35. James H. Stock & Motohiro Yogo, 2002. "Testing for Weak Instruments in Linear IV Regression," NBER Technical Working Papers 0284, National Bureau of Economic Research, Inc.
  36. Dietmar Harhoff & Francis Narin & F. M. Scherer & Katrin Vopel, 1999. "Citation Frequency And The Value Of Patented Inventions," The Review of Economics and Statistics, MIT Press, vol. 81(3), pages 511-515, August.
  37. de Figueiredo, John M & Silverman, Brian S, 2006. "Academic Earmarks and the Returns to Lobbying," Journal of Law and Economics, University of Chicago Press, vol. 49(2), pages 597-625, October.
  38. Anselin, Luc & Varga, Attila & Acs, Zoltan, 1997. "Local Geographic Spillovers between University Research and High Technology Innovations," Journal of Urban Economics, Elsevier, vol. 42(3), pages 422-448, November.
  39. Agrawal, Ajay & Kapur, Devesh & McHale, John, 2008. "How do spatial and social proximity influence knowledge flows? Evidence from patent data," Journal of Urban Economics, Elsevier, vol. 64(2), pages 258-269, September.
  40. Robert M. Hunt, 2007. "Matching externalities and inventive productivity," Working Papers 07-7, Federal Reserve Bank of Philadelphia.
  41. Mohammad Arzaghi & J. Vernon Henderson, 2008. "Networking off Madison Avenue," Review of Economic Studies, Oxford University Press, vol. 75(4), pages 1011-1038.
  42. de Figueiredo, John & Silverman, Brian, 2004. "How Does the Government (Want to) Fund Science? Politics, Lobbying and Academic Earmarks," Working papers 4484-04, Massachusetts Institute of Technology (MIT), Sloan School of Management.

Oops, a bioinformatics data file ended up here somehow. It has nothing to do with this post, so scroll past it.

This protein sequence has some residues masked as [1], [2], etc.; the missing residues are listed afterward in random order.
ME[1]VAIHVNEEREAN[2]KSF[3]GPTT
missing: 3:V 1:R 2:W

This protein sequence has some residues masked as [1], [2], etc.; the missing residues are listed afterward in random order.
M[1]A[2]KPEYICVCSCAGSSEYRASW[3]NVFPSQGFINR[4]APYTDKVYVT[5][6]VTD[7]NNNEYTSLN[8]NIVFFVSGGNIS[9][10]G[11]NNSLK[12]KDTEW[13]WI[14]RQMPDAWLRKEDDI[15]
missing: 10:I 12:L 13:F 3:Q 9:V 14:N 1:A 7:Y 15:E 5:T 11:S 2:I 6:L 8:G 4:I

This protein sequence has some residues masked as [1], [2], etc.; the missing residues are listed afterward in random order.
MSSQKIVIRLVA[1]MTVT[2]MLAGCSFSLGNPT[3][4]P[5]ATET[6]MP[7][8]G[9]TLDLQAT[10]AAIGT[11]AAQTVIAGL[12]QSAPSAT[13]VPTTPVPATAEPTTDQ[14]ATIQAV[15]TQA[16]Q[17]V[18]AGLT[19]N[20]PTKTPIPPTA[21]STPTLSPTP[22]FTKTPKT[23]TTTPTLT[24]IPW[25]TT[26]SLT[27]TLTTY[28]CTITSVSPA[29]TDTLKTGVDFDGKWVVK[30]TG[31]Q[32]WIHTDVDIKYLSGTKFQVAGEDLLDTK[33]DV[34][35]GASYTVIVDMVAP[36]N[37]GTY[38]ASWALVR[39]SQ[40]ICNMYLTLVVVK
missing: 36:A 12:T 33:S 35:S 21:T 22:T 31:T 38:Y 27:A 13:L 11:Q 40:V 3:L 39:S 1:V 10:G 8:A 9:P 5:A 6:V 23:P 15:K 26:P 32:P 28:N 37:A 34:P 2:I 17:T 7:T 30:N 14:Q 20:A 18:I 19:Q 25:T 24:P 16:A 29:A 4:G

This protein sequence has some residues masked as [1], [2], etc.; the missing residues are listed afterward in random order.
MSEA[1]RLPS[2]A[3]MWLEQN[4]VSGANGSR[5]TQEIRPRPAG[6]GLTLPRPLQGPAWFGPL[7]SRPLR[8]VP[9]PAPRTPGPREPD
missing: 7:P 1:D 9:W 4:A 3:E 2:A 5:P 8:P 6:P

43. Helsley, Robert W. & Strange, William C., 2002. "Innovation and Input Sharing," Journal of Urban Economics, Elsevier, vol. 51(1), pages 25-45, January.
  44. Harhoff, Dietmar & Scherer, Frederic M. & Vopel, Katrin, 2003. "Citations, family size, opposition and the value of patent rights," Research Policy, Elsevier, vol. 32(8), pages 1343-1363, September.
Full references (including those not matched with items on IDEAS)

This item is not listed on Wikipedia, on a reading list or among the top items on IDEAS.

When requesting a correction, please mention this item's handle: RePEc:fip:fedpwp:09-12. See general information about how to correct material in RePEc.

For technical questions regarding this item, or to correct its authors, title, abstract, bibliographic or download information, contact: (Beth Paul)

If you have authored this item and are not yet registered with RePEc, we encourage you to do it here. This allows to link your profile to this item. It also allows you to accept potential citations to this item that we are uncertain about.

If references are entirely missing, you can add them using this form.

If the full references list an item that is present in RePEc, but the system did not link to it, you can help with this form.

If you know of missing items citing this one, you can help us creating those links by adding the relevant references in the same way as above, for each refering item. If you are a registered author of this item, you may also want to check the "citations" tab in your profile, as there may be some citations waiting for confirmation.

Please note that corrections may take a couple of weeks to filter through the various RePEc services.

This information is provided to you by IDEAS at the Research Division of the Federal Reserve Bank of St. Louis using RePEc data.